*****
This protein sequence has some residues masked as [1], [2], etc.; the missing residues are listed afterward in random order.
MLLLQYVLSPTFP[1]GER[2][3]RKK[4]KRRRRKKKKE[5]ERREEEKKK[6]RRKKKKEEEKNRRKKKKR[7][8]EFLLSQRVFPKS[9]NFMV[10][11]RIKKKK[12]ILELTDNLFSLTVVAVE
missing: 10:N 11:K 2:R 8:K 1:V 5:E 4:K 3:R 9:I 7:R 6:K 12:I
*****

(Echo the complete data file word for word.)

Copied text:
This protein sequence has some residues masked as [1], [2], etc.; the missing residues are listed afterward in random order.
MLLLQYVLSPTFP[1]GER[2][3]RKK[4]KRRRRKKKKE[5]ERREEEKKK[6]RRKKKKEEEKNRRKKKKR[7][8]EFLLSQRVFPKS[9]NFMV[10][11]RIKKKK[12]ILELTDNLFSLTVVAVE
missing: 10:N 11:K 2:R 8:K 1:V 5:E 4:K 3:R 9:I 7:R 6:K 12:I